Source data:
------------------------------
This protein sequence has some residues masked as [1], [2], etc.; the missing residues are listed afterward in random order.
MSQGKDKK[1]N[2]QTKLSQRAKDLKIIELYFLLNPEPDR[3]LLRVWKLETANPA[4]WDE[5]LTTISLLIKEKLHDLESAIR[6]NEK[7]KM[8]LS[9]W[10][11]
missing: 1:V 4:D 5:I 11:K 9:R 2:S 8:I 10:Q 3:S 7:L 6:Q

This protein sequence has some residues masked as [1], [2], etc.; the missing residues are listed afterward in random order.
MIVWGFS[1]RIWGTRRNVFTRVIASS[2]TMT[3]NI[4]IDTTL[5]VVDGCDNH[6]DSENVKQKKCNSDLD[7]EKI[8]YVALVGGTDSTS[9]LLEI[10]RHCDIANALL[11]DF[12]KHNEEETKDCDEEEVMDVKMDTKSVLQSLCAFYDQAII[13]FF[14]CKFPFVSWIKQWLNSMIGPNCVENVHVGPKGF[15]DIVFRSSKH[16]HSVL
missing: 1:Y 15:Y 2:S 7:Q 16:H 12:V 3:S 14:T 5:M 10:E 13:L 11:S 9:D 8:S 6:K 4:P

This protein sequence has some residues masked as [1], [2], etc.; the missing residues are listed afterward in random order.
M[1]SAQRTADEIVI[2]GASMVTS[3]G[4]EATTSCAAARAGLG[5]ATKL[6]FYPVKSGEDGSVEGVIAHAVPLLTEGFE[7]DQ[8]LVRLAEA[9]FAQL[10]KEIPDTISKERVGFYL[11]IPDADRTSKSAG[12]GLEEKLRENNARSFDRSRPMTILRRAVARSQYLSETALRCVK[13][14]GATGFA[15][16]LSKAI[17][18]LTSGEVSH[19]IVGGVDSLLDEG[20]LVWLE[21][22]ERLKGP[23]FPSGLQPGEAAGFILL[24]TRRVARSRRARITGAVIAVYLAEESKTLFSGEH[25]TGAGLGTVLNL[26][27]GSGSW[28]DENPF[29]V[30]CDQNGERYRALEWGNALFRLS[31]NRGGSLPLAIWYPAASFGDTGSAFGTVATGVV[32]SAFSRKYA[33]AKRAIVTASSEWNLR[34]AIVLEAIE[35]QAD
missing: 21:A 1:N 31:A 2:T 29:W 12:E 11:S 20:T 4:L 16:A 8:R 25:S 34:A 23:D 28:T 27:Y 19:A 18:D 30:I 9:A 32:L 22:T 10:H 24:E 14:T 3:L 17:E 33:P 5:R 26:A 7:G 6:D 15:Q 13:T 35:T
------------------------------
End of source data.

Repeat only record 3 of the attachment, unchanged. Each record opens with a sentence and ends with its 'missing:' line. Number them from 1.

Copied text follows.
This protein sequence has some residues masked as [1], [2], etc.; the missing residues are listed afterward in random order.
M[1]SAQRTADEIVI[2]GASMVTS[3]G[4]EATTSCAAARAGLG[5]ATKL[6]FYPVKSGEDGSVEGVIAHAVPLLTEGFE[7]DQ[8]LVRLAEA[9]FAQL[10]KEIPDTISKERVGFYL[11]IPDADRTSKSAG[12]GLEEKLRENNARSFDRSRPMTILRRAVARSQYLSETALRCVK[13][14]GATGFA[15][16]LSKAI[17][18]LTSGEVSH[19]IVGGVDSLLDEG[20]LVWLE[21][22]ERLKGP[23]FPSGLQPGEAAGFILL[24]TRRVARSRRARITGAVIAVYLAEESKTLFSGEH[25]TGAGLGTVLNL[26][27]GSGSW[28]DENPF[29]V[30]CDQNGERYRALEWGNALFRLS[31]NRGGSLPLAIWYPAASFGDTGSAFGTVATGVV[32]SAFSRKYA[33]AKRAIVTASSEWNLR[34]AIVLEAIE[35]QAD
missing: 21:A 1:N 31:A 2:T 29:W 12:E 11:S 20:T 4:L 16:A 8:R 25:S 34:A 23:D 28:T 27:Y 19:A 18:D 30:I 9:A 32:L 22:T 10:H 24:E 14:T 3:L 17:E 33:P 5:R 26:A 7:G 6:D 15:Q 13:T 35:T